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THE GUIDE IN BRIEF

What’s next for Netflix?

DARYL RAINBOW for Quartz
Published Last updated This article is more than 2 years old.

💡The Big Idea

Netflix, the world’s leader in streaming, is benefiting from the way the coronavirus pandemic is upending entertainment. But it might not be enough to win the global entertainment war.Here’s the TLDR on our latest member-exclusive field guide on Netflix’s next stage.


🤔Here’s Why

1️⃣ The coronavirus pandemic has led to a streaming boom at the expense of traditional entertainment businesses like movie theaters.

2️⃣ Netflix has leveraged the situation to continue its rapid global growth.

3️⃣ Its ambition in France serves as a microcosm of its overall international strategy.

4️⃣ To win the next stage in the global entertainment war, it will need to fend off a new wave of streaming competitors.

5️⃣ It will also need to innovate, invest in content outside the US, and experiment with other streams of revenue.


The Details

1️⃣ The coronavirus pandemic is leading to a streaming boom.

Streaming usage across the industry skyrocketed as countries went into lockdown in response to the coronavirus pandemic. Netflix—with its low price point, extensive international library, and binge-watching model, was always positioned to take advantage. The streaming service has added about $40 billion to its market value since the start of the pandemic.

2️⃣ Netflix has leveraged the situation to continue its rapid global growth.

Before the pandemic, Netflix’s growth in the US was slowing to a halt as it neared market saturation and focused its efforts instead on global expansion. The company is betting that by spending huge sums on content, it will grow so large and indispensable to consumers that it actually becomes the world’s primary method for consuming video. It wants to become TV.

If Hollywood studios are weakened by the pandemic, Netflix could be in an even stronger position to grab potentially lucrative projects and secure top-tier talent that might otherwise have demanded a significant theatrical rollout. Many filmmakers want their films to show in theaters if at all possible, but they’d also rather they be released the Netflix way—that is, a simultaneous rollout to all subscribers’ homes—than not at all.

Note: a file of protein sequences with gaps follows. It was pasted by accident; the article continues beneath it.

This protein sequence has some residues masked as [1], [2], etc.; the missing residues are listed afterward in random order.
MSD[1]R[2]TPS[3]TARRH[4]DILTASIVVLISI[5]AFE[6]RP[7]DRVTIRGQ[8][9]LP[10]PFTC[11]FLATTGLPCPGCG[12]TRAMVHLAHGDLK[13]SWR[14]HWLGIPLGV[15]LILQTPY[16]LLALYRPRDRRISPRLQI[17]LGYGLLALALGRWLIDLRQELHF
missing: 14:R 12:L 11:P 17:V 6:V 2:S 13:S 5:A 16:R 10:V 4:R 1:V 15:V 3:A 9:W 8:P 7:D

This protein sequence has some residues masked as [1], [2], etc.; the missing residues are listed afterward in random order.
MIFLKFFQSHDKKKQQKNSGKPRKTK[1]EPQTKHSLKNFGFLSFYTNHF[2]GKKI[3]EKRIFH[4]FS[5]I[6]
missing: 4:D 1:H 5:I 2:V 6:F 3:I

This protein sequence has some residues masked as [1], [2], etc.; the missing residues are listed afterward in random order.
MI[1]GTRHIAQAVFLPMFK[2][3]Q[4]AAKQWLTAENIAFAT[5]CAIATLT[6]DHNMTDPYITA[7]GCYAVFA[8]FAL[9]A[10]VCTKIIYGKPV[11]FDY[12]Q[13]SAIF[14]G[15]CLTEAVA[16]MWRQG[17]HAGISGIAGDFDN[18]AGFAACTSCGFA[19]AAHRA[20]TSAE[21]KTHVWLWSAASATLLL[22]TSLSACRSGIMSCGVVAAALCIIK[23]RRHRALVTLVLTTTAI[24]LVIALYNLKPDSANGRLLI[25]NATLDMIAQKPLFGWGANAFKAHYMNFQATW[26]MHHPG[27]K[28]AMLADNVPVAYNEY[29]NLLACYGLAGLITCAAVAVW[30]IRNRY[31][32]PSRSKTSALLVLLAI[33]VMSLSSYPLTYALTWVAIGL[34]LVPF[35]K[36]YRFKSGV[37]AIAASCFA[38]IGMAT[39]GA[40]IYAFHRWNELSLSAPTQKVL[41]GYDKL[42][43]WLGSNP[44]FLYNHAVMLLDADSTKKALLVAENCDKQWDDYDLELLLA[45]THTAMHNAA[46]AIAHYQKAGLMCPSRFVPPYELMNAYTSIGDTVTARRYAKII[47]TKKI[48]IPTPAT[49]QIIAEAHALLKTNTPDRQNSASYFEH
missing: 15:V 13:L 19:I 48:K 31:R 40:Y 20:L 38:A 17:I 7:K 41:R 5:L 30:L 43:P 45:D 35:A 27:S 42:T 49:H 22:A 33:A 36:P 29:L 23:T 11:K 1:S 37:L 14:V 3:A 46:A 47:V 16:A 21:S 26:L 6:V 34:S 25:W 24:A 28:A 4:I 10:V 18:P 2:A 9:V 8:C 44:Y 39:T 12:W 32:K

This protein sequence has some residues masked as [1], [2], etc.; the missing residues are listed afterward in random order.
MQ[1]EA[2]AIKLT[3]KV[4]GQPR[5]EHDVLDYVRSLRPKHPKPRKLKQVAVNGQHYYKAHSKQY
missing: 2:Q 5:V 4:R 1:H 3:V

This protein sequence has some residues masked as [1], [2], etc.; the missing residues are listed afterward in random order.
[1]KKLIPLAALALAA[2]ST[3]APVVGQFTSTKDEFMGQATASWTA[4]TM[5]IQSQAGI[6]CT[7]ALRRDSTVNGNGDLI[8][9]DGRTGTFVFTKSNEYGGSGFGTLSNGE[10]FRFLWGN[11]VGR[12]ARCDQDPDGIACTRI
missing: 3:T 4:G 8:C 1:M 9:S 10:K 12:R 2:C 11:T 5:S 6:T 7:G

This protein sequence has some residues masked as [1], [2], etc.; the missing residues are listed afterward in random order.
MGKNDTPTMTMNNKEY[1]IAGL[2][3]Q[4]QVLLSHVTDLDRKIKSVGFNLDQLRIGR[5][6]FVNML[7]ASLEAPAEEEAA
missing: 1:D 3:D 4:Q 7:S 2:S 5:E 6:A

3️⃣ Its ambition in France serves as a microcosm of its overall international strategy.

Gaining acceptance in France is critical to Netflix’s goal of securing audiences outside of the US. Its recent efforts in the country have included opening an office in Paris with 40 employees, announcing 20 new productions, supporting local training and employment programs, and even planning a return to Cannes, despite a long-running conflict with the film festival.

4️⃣ To win the next stage in the global entertainment war, it will need to fend off a new wave of streaming competitors.

Netflix is the Hollywood establishment it once sought to disrupt, and it has inspired a wave of competitors looking to do to it what it did to the old guard seven years ago when it began making original content. Several longtime members of that old guard—Disney, Warner Bros, NBCUniversal, and others—are launching their own streaming services in part to loosen Netflix’s foothold in the US and, increasingly, the rest of the world.

5️⃣ It will also need to innovate, invest in content outside the US, and experiment with other streams of revenue.

Netflix’s approach to original content has emphasized quantity over quality. It’s unclear how Covid-19 will affect Netflix’s content spend this year and moving forward. But once global film and TV production is safe to resume, some analysts think Netflix could increase its content budget even more than expected to make up for lost time.

Beyond original content, Netflix will be presented with enormous opportunities for growth and innovation over the next decade. It has already and will continue to pioneer interactive forms of storytelling that change the definition of what “TV” means in the 21st century. It will penetrate deeper into new markets as broadband internet connects more parts of the world. And it will, inevitably, experiment with revenue streams other than subscriptions, whether that’s advertising, consumer products, data collection, or long-rumored acquisitions.